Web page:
We all get busy — or even sometimes lazy — and forget to return a call or answer an email. This often leads to problems and can even ruin a good opportunity. Here's how to repair the damage next time you drop the ball.
We receive a lot of emails at Lifehacker, and we're not strangers to phone calls either. It's pretty much impossible for us to get all our work done and respond to every message we receive. Even so, I am especially bad at answering emails and calls. For better or (more often) for worse, my brain prioritises communication last. Part of the problem is that I know it's important to respond, and (just like William S. Borroughs) I often put too much effort into a response. I'll spend a long time writing a thoughtful letter or preparing myself for a call so I'm well-informed. In my brain's sparkling, romantic view of communication — in which people still wait two weeks for a letter — I am a magnificent communicator. In reality I just suck, but that has lead to one major upside: I have a lot of practical experience in effective apologies.
When You Drop the Ball, apologise Responsibly
When you forget to respond to a phone call or email, chances are you're going to have an angry, or at least disappointed, individual on your hands. While you'll rarely get someone waiting by their phone or computer until you respond (or until old age claims them), they're likely counting on you and you let them down. While you can make excuses like "it ended up in my junk box" or "the call didn't show up on my phone", you can only use that method so many times. Because I actually do not receive calls on my phone the majority of the time and I have, on occasion, actually found someone's message in the junk box, I don't like to use those excuses unless they're true. First of all, when you make a mistake you kind of owe it to the other person to be honest. Second, you run the risk of sounding like a liar when you use these excuses whether they're true or not. They're just too commonly known as the sneaky way out of a communication error. This is why you need to be honest and take responsibility for your mistake.
You need to make an honest apology, but it's not always as simple as saying "I'm sorry I took 10,462 days to respond." In the eyes of the recipient, you're not terribly responsible. By taking responsibility for your actions, you can show that you're not as bad as they may think. Here's an example:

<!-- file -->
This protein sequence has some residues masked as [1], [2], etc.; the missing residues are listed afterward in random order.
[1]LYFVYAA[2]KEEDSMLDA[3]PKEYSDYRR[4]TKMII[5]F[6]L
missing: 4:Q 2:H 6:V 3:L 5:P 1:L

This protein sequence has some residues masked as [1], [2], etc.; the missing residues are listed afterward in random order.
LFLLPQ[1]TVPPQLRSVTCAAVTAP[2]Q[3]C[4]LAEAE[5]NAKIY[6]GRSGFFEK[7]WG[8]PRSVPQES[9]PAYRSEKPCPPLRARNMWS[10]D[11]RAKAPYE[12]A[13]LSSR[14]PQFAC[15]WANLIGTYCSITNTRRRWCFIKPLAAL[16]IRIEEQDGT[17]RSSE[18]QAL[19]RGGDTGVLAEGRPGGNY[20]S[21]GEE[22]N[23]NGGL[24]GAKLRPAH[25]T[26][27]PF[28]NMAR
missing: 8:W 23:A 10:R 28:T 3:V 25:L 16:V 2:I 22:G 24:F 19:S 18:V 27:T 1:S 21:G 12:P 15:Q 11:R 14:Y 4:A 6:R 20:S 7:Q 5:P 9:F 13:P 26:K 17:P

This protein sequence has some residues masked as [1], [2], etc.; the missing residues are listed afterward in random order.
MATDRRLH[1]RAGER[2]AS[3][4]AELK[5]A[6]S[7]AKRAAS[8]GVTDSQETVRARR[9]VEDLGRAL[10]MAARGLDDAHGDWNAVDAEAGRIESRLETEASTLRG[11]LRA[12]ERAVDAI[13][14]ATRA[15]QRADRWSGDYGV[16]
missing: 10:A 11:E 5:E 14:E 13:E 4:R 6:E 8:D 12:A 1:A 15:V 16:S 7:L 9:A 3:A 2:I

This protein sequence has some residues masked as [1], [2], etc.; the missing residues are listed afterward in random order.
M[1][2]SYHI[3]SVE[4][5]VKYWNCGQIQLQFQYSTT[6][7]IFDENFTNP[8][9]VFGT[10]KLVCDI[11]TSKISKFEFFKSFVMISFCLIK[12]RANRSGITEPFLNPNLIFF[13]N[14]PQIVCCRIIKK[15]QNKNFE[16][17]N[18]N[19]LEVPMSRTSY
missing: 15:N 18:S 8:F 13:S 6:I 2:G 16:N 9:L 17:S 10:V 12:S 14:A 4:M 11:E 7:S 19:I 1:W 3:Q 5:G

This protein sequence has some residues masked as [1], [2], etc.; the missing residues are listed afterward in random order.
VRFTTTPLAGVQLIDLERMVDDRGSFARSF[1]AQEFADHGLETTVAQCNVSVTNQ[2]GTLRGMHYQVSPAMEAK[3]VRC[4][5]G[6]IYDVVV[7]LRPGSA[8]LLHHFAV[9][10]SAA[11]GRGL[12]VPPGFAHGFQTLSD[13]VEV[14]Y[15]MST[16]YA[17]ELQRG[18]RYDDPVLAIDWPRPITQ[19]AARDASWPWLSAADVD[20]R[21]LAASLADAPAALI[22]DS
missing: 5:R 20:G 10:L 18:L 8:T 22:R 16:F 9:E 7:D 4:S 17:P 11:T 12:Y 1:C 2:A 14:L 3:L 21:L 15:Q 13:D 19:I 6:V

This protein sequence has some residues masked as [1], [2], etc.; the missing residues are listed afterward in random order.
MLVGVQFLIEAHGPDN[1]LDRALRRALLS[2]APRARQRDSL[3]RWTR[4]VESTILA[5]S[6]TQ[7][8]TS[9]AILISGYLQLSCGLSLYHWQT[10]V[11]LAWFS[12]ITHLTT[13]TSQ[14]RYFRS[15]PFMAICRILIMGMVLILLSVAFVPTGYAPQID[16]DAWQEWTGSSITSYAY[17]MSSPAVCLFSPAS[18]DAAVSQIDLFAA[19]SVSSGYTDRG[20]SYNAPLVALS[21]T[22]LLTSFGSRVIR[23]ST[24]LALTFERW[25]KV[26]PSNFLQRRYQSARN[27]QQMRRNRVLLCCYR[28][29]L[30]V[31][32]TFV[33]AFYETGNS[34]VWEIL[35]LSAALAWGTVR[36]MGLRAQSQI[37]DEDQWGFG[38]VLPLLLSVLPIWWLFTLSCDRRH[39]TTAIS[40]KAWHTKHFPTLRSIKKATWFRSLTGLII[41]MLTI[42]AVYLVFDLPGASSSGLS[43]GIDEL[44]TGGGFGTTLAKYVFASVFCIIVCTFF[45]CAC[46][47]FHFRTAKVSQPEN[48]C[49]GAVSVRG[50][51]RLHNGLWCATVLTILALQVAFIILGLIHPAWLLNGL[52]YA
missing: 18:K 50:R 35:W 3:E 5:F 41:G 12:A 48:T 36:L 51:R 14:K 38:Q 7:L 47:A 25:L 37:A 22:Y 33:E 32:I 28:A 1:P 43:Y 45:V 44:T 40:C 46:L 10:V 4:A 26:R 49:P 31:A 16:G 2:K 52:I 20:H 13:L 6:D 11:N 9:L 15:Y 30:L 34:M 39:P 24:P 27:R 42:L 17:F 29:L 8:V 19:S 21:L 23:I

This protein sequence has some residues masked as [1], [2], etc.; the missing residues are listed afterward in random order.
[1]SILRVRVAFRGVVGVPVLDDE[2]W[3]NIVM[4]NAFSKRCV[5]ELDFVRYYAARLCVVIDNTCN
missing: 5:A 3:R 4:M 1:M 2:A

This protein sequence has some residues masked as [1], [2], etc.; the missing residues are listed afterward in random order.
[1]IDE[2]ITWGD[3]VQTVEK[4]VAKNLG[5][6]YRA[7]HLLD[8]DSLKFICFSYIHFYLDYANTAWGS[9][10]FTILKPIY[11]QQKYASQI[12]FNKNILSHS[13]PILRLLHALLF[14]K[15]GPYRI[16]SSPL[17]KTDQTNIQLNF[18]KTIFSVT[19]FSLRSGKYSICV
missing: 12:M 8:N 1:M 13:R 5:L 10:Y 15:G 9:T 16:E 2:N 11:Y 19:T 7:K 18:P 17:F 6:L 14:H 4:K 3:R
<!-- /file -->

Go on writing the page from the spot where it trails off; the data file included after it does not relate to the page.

First of all, I want to say that I'm really sorry I am only replying to your email now. I can get a little scatterbrained when life gets busy and lose track of even more important things. I'm sorry for leaving you hanging when you've already been so nice and helpful.
This example does four things: 1) apologises for the error, 2) notes that the apology is the most important part of the message, 3) explains the situation without making excessive excuses, and 4) ends with a compliment for good measure. A message like this shows that you're taking responsibility for your error and that you genuinely care about the recipient and your correspondance. What you say and how you word it will depend a bit on your situation, and you don't want to say anything that isn't actually true, but this is the essence of an apologetic response that'll get you back on the recipient's good side after a long period of radio silence.
When Possible, Apologise Preemptively
Of course, it's better to just respond in a 24-hour period whenever possible or you may miss out on an opportunity. For example, a late response can take you out of the running for a job. It would be nice if we lived in a world where there wasn't such a premium placed on immediacy, but that's reality. If you feel like you're going to have trouble keeping up on calls and emails, respond as soon as possible to just let someone know that you're overwhelmed and that a proper response will be a little later than usual. If you set expectations, you'll buy yourself additional time. When all else fails, however, just keep the above apology ready to help get you out of trouble.